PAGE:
Owners of these breeds should be vigilant for the earliest signs of discomfort in their dog to get the eyes checked. Early medical treatment stands a better chance of success than much later intervention. 

Other problems such as eyes popping out of sockets are linked to face shape. Flat-faced breeds such as pugs and pekes are at greatest risk. To avoid problems, the owner should avoid scruffing their dog (which pulls back the eyelids) and use a harness rather than a neck collar. 

Owners should be vigilant for signs of eye discomfort, such as blinking and squinting, closing the eye, rubbing, or an ocular discharge, and seek veterinary attention. Prompt treatment of ulcers on the cornea (surface of the eye) can stop them from perforating which could result in the loss of an eye. 

Enucleation Questions and Advice from Veterinary Professionals

Diesel
Great Dane
9 Weeks
Moderate condition
0 found helpful
Moderate condition

Has Symptoms

Corneal Scarring
Blind

We have a puppy, 9 weeks old, that has experienced a corneal perforation where the iris has adhered to the cornea. He is blind in his right eye as a result. He has a scar that has formed over his cornea. Will he be in pain, and should we consider enucleation or leave the bad eye alone?

Dr. Michele King, DVM
Dr. Michele King, DVM
1051 Recommendations
Thank you for your email. I'm sorry that happened to Diesel. Since every eye injury is different as far as pain or the potential for ongoing disease, it would be best to ask your veterinarian that question, as they can see the eye and know the degree to which it is affecting him. With an adherence of the iris, there is always the potential for for that eye to develop glaucoma, which may be a factor in deciding which route to take, but your veterinarian will be able to assess if that is a risk.

Hi, my yorkie's eye popped out of his socket over a month ago. We took him to the vet and they told us it was because of infection in his mouth. He needed the eye and all his back teeth removed. Well we couldn't afford that whole surgery so we just got him on antibiotics for 10 days which got rid of the infection in his teeth. He's back to normal if not a better version of himself than before. He's very happy and does not seem in pain. But now I'm not sure what to do about his eye. Will it fall off or close up on its own eventually?? It's completely blind now for sure. He seems to have adjusted to that pretty easy. It's shriveled up now. But when I move it I can see behind it that it is not closed up. If anything surgery may be the only option but till then I'd like to just know if what the eye will do on its own?

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Bailey
pit mix
10 Years
Moderate condition
0 found helpful
Moderate condition

Has Symptoms

Pain

Medication Used

Methazolmide

My dog has advanced glaucoma in her right eye (not sure if primary) & I’m leaning towards this eye removal surgery. She’s 10 years old pit mix. She’s been taking meds & eye drops for about 2 months now. Her ophthalmologist is charging 1900 for eye removal surgery. Can you recommend a good ophthalmologist in Los Angeles area that is more reasonably priced? I’m in north Hollywood. Thank you !!!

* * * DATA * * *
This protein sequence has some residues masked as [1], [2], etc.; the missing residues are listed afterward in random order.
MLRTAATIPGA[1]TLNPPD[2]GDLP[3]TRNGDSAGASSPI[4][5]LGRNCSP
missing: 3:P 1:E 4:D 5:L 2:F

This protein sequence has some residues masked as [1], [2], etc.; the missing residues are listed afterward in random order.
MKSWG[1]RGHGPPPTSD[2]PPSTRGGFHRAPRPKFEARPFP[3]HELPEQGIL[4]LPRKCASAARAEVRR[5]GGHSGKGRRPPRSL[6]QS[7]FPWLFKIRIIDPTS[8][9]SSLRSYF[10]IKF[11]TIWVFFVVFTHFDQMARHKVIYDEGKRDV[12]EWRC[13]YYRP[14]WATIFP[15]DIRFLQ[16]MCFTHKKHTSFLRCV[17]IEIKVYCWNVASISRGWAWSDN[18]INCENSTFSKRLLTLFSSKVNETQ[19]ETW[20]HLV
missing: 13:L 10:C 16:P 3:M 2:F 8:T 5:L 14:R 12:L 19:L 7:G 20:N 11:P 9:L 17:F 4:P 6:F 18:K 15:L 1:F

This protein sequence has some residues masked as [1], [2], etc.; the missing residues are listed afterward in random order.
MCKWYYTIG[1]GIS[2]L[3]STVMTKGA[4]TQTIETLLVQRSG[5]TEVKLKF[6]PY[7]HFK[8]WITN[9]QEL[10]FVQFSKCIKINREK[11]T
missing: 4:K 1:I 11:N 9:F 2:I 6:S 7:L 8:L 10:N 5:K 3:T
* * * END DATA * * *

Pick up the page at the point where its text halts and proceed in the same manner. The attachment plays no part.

Dr. Michele King, DVM
Dr. Michele King, DVM
1051 Recommendations
Thank you for your question. If Bailey is suffering from glaucoma, and your veterinaian is recommending enucleation, that is probably whata she needs, as that can be a very painful condition. I am not local to your area, and cannot recommend a specialist, but perhaps your veterinarian can recomend an alternative surgeon. I hope that everything goes well.

Our chihuahua just had his eye out. He had glaucoma for a couple years, he's only 3 years old. His headaches were bad!! We didn't realize how bad until after his eye was removed. He was like a new puppy! Running and playing! We regretted not doing it sooner because it was the right decision. It cost us $1800, a lot of money but it was worth it to see his quality of life now!!

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Milhouse
Pekingese
13 Years
Serious condition
2 found helpful
Serious condition

Has Symptoms

Blindness

Medication Used

Antibiotics

My 13, almost 14 year old peke had his right eye removed today. He's already blind in his left and he wasn't seeing much from his right, aside from shadows in bright surroundings. I'm worried about the recovery and how he will handle this once he's home. So lost dogs adjust well?

Dr. Callum Turner, DVM
Dr. Callum Turner, DVM
2474 Recommendations

Generally dogs adjust well to blindness and in many cases dogs will go blind slowly naturally so compensate well overtime; putting Milhouse in familiar surroundings will most likely give him more confidence but he will have a reduced level of activity. Finding his food and water bowl should not be a big task as he will smell his way there and as long as you don’t move them. Regards Dr Callum Turner DVM

My 13yr old shihtzu had her op yesterday for enucleation of her left eye,she has been blind for 7 yr,cause unknown,we have been up most of the night with her crying,we had fought a 4yr battle with dry eye,ulcers and our vet decided that removal of her eye was best option for a pain free life,an operation at 13yrs was a hard decision but a life filled with pain was unthinkable.

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Luna
English Mastiff
4 months
Moderate condition
0 found helpful
Moderate condition